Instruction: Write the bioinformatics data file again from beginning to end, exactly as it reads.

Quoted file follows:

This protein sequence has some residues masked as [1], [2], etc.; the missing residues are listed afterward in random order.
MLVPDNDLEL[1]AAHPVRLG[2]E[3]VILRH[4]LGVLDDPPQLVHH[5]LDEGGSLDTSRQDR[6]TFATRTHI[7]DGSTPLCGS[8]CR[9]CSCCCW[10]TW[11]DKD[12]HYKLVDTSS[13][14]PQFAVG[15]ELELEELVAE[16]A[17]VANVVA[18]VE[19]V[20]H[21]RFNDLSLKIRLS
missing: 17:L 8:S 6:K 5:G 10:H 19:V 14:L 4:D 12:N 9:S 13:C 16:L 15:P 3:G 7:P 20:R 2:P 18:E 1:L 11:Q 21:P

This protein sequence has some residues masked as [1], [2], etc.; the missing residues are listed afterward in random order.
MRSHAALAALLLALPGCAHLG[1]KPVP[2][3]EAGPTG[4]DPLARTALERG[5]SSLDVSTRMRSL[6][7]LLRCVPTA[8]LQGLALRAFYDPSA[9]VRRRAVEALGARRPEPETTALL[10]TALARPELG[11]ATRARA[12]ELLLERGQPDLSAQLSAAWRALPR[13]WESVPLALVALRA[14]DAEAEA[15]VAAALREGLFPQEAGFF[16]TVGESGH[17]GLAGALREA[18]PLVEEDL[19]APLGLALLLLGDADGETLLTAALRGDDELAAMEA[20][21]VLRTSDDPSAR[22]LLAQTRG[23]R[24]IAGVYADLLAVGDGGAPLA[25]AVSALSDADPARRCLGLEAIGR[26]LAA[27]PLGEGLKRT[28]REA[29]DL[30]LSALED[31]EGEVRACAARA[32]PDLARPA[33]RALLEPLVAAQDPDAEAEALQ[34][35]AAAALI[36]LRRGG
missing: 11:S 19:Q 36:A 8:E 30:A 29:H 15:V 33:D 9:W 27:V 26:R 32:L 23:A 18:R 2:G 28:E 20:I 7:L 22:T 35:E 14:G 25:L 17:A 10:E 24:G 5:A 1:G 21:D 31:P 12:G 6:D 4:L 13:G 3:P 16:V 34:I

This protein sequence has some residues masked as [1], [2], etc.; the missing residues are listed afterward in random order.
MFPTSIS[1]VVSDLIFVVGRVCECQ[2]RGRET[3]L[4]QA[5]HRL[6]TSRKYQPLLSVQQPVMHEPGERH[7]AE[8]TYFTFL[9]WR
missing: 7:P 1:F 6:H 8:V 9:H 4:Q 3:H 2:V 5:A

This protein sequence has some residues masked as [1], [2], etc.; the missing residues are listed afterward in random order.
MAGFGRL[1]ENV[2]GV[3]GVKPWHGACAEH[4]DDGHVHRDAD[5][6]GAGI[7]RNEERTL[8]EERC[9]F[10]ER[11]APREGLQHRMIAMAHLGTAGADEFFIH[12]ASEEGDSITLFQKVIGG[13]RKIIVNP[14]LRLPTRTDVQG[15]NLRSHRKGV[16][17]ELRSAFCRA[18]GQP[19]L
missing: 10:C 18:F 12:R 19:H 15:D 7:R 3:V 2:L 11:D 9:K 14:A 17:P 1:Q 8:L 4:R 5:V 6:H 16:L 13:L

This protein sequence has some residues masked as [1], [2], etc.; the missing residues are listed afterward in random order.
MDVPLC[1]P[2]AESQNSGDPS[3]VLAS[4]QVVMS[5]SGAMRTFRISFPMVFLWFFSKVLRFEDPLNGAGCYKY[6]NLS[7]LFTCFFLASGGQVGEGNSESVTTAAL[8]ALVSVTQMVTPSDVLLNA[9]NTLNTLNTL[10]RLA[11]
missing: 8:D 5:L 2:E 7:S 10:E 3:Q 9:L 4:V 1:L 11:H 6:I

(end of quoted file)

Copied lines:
This protein sequence has some residues masked as [1], [2], etc.; the missing residues are listed afterward in random order.
MLVPDNDLEL[1]AAHPVRLG[2]E[3]VILRH[4]LGVLDDPPQLVHH[5]LDEGGSLDTSRQDR[6]TFATRTHI[7]DGSTPLCGS[8]CR[9]CSCCCW[10]TW[11]DKD[12]HYKLVDTSS[13][14]PQFAVG[15]ELELEELVAE[16]A[17]VANVVA[18]VE[19]V[20]H[21]RFNDLSLKIRLS
missing: 17:L 8:S 6:K 5:G 10:H 19:V 14:L 4:D 12:N 9:S 13:C 16:L 15:P 3:G 7:P 20:R 2:P 18:E 1:L 11:Q 21:P

This protein sequence has some residues masked as [1], [2], etc.; the missing residues are listed afterward in random order.
MRSHAALAALLLALPGCAHLG[1]KPVP[2][3]EAGPTG[4]DPLARTALERG[5]SSLDVSTRMRSL[6][7]LLRCVPTA[8]LQGLALRAFYDPSA[9]VRRRAVEALGARRPEPETTALL[10]TALARPELG[11]ATRARA[12]ELLLERGQPDLSAQLSAAWRALPR[13]WESVPLALVALRA[14]DAEAEA[15]VAAALREGLFPQEAGFF[16]TVGESGH[17]GLAGALREA[18]PLVEEDL[19]APLGLALLLLGDADGETLLTAALRGDDELAAMEA[20][21]VLRTSDDPSAR[22]LLAQTRG[23]R[24]IAGVYADLLAVGDGGAPLA[25]AVSALSDADPARRCLGLEAIGR[26]LAA[27]PLGEGLKRT[28]REA[29]DL[30]LSALED[31]EGEVRACAARA[32]PDLARPA[33]RALLEPLVAAQDPDAEAEALQ[34][35]AAAALI[36]LRRGG
missing: 11:S 19:Q 36:A 8:E 30:A 29:H 15:V 33:D 9:W 27:V 26:R 32:L 23:A 18:R 2:G 28:E 20:I 7:L 22:T 35:E 14:G 25:L 17:A 10:E 24:G 5:A 1:G 21:D 31:P 12:G 6:D 4:L 13:G 3:P 16:V 34:I

This protein sequence has some residues masked as [1], [2], etc.; the missing residues are listed afterward in random order.
MFPTSIS[1]VVSDLIFVVGRVCECQ[2]RGRET[3]L[4]QA[5]HRL[6]TSRKYQPLLSVQQPVMHEPGERH[7]AE[8]TYFTFL[9]WR
missing: 7:P 1:F 6:H 8:V 9:H 4:Q 3:H 2:V 5:A

This protein sequence has some residues masked as [1], [2], etc.; the missing residues are listed afterward in random order.
MAGFGRL[1]ENV[2]GV[3]GVKPWHGACAEH[4]DDGHVHRDAD[5][6]GAGI[7]RNEERTL[8]EERC[9]F[10]ER[11]APREGLQHRMIAMAHLGTAGADEFFIH[12]ASEEGDSITLFQKVIGG[13]RKIIVNP[14]LRLPTRTDVQG[15]NLRSHRKGV[16][17]ELRSAFCRA[18]GQP[19]L
missing: 10:C 18:F 12:R 19:H 15:D 7:R 3:V 2:L 11:D 9:K 14:A 17:P 1:Q 8:L 4:R 5:V 6:H 16:L 13:L

This protein sequence has some residues masked as [1], [2], etc.; the missing residues are listed afterward in random order.
MDVPLC[1]P[2]AESQNSGDPS[3]VLAS[4]QVVMS[5]SGAMRTFRISFPMVFLWFFSKVLRFEDPLNGAGCYKY[6]NLS[7]LFTCFFLASGGQVGEGNSESVTTAAL[8]ALVSVTQMVTPSDVLLNA[9]NTLNTLNTL[10]RLA[11]
missing: 8:D 5:L 2:E 7:S 10:E 3:Q 9:L 4:V 1:L 11:H 6:I